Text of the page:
Deo Vindice
Jerry C. Brewer
Elk City, Oklahoma
May 18, 2009

Wilson Massacre

Hello again, first let me say it is my pleasure to be updating the Coffee Camp blog again, of course, this blog is to serve not only the camp, but the entire “Confederation”.  It’s been a long hard year for me, but I am finally feeling “recharged” and am once again updating the Across our Confederation blog. For Coffee Camp members and supporters, the website will be updated in the coming weeks. Thank You for all of the support I have received from my fellow compatriots in the meantime, I have just discovered that you can read my article about the Wilson Massacre (which was published in the 2007 Barnes Review Magazine online) The editors over at The Barnes Review did a superb job in helping tell the story of a particularly horrific attrocity which ocurred in the Southeast Missouri Ozarks on Christmas Day, 1863. Enjoy! (The article is in PDF format so just click on the Table of Contents icon on the left hand side, and the pages will drop down, the article begins on page 10.)

http://www.barnesreview.org/January-February_2007.pdf

-Clint E. Lacy, Editor, Across our Confederation 

“St. Andrew’s Cross” by T. Warren and Clint Lacy

Heritage Dinner to Feature Pastor Charles Jennings

  

The Coffee Camp is proud to bring you our Guest speaker, Pastor Charles Jennings. Pastor Jennings was raised in south Florida with a rich spiritual legacy of traditional Pentecostal
heritage and ancestry. He has served as Pastor, Evangelist and Bible Teacher. He was married to Marylee in 1966 and they have one son.

He has several ancestors who were Confederate Veterans and one was captured, processed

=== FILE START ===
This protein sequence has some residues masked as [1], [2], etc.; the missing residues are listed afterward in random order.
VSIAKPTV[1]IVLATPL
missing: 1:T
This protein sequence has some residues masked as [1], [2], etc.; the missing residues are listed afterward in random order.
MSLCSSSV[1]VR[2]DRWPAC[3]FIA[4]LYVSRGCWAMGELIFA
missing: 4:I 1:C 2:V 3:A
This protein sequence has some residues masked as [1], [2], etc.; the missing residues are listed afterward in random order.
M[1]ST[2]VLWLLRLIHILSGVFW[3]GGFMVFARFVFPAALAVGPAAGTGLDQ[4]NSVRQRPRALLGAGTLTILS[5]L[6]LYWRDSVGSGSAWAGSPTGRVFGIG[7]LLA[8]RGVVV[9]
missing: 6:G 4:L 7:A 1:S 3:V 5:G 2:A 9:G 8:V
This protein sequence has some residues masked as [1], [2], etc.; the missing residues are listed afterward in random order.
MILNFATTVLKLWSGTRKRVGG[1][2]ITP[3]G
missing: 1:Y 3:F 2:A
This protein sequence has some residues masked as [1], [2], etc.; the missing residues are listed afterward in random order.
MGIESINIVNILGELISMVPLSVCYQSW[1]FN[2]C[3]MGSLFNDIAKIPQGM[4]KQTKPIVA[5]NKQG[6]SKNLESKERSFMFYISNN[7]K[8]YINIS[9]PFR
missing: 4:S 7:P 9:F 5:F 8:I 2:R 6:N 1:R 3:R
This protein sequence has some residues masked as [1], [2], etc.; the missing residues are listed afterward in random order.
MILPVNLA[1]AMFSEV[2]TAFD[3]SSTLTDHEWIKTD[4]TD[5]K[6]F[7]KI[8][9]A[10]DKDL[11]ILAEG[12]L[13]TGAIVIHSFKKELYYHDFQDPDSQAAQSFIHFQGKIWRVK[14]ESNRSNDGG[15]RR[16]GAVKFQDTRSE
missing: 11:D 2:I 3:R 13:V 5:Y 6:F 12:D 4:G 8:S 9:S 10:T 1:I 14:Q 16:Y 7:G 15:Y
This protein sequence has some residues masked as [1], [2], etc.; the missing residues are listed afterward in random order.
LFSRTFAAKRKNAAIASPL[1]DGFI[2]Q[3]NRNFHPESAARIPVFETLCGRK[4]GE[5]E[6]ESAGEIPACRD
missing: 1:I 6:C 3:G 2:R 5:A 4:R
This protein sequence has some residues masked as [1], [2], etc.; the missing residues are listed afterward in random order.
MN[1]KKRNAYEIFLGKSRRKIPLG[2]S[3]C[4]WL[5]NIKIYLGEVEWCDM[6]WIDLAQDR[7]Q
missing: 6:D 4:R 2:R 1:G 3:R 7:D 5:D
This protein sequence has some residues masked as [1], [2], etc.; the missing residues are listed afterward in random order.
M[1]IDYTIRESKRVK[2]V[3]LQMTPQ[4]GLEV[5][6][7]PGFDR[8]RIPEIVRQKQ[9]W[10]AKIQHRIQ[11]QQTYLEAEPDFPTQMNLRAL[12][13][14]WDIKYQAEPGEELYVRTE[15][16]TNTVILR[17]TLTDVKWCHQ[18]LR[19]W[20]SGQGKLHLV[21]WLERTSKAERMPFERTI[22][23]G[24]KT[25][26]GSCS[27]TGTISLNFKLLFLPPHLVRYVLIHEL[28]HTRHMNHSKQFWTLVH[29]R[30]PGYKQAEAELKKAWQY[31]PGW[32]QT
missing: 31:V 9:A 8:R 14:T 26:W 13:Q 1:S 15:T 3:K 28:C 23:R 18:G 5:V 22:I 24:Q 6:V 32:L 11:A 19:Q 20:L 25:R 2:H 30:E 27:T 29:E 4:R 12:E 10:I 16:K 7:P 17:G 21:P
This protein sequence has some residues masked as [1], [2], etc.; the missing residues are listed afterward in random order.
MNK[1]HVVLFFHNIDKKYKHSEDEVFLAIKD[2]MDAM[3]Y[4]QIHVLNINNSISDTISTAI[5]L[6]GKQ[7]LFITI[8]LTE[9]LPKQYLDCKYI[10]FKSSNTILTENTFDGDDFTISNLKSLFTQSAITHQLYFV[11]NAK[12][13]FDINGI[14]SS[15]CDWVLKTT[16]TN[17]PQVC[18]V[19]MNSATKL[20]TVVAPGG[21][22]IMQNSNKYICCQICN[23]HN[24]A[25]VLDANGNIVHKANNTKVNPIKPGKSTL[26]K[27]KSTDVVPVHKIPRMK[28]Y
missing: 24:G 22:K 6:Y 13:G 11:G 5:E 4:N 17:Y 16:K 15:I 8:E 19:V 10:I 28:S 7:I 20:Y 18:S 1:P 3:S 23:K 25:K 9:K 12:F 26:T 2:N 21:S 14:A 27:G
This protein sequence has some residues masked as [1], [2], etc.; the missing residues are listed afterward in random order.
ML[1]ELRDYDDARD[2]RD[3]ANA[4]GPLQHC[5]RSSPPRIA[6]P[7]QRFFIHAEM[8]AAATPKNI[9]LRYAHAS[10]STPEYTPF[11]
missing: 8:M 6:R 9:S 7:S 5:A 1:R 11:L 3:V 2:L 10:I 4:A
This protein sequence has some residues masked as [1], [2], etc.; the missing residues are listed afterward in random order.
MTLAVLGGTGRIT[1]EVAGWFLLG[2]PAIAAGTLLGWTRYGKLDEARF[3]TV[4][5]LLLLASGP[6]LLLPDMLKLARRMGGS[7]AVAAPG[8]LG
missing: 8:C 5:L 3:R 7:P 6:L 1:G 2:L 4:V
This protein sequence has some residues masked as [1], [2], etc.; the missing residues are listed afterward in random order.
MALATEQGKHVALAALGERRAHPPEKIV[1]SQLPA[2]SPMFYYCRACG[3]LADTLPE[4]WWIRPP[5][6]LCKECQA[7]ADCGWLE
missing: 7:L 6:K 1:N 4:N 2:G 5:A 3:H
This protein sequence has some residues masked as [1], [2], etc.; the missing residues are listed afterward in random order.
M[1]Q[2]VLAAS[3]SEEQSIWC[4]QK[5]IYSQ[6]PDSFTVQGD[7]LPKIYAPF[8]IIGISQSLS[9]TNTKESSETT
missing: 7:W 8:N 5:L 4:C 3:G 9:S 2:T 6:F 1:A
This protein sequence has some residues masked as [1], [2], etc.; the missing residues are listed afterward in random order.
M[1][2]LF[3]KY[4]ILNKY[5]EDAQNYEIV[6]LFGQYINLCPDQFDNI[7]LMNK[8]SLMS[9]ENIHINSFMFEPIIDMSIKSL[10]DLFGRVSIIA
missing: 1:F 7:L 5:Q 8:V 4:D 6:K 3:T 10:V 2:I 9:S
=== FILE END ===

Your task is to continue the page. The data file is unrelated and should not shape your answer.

through Point Lookout and sent to Federal Prison and later died at Elmira, New York. Pastor Jennings has written many articles about the War of Northern Aggression. He has also authored several books. One of them is entitled, “Cultures in Conflict-the Union Desecration of
Southern Churches and Cemeteries.”

The most well known book is “The Book of Revelation from an Israelite and Historicist Interpretation”.

Pastor Jennings is the founder of Truth in History Ministries and Editor of “Truth in History
Magazine”.  He is a member of the Sons of Confederate Veterans and Point Lookout Prisoners of War Organization.

Please come and listen to Pastor Jennings speak on “The Spiritual Revival in the Confederate Army”. This is not a sermon so don’t expect that. This will be a hard hitting program that will set the records straight as to what the Federals felt toward the Southern people and of Missouri citizens.

Col. John T. Coffee Camp, Inc. will offer the following for raffle:
$1.00 per ticket or $5.00 for 6 tickets and so on…

First Prize will be $500.00 Cash
Second Prize will be a framed picture of Elm Springs. It is a signed and numbered printer’s
proof, valued at $250.00.

You do not have to be present for the raffle! We will also have items for silent auction and
maybe a real auction for some items.

As always there will be many door prizes.

Why not plan to make an evening for dinner, fellowship and a great program, and get in
on the chance at $500.00 cash.

To get tickets for the prizes, you can contact John T. Coffee Camp, Inc Officers:

Gary Ayres Jared Lawler Harold Simmons George Eberhardt Willie Lawler
417-754-8397 660-447-3449 417-637-2068 417-646-8907 660-477-3683

Lodging:
Bolivar, MO is located on highway 13 about 45 miles south of Osceola, MO. All the motels are
on Hiway 13.

Comfort Inn
2451 Tower Drive, Bolivar, MO
417-326-6169

www.comfortinn.com

Super 8
1919 Wommack Road, Bolivar, MO
417-777-8888

www.super8.com

Country Inns
1819 S. Killingsworth Ave, Bolivar, MO
417-326-8004

Speedway Inn
4710 S. 128th Rd., Bolivar, MO
417-326-5268

Clinton, MO is located on highway 13 about 20 miles north of Osceola, MO. All motels are on
Hiway 13.

Best Western Colonial Motel, S. Clinton, MO
660-885-2206

www.bestwesternmissouri.com

Hampton Inn, S. Clinton, MO
660-885-4488

www.hamptoninn.com

Parkfield Inn, S. Clinton, MO
660-890-6188

www.parkfieldinn.com

USA Inn, N. Clinton, MO
660-885-2267

www.motelusainn.com

Safari Motel, N. Clinton, MO
660-885-3395

www.safarimotel.net
Sportsman Lodge, N. Clinton, MO
660-885-6901   

CLICK ON THIS LINK FOR A DOWNLOADABLE FLYER INCLUDING DIRECTIONS AND COSTS TO ATTEND THIS EVENT! 

(please be patient as the flyer is in pdf format)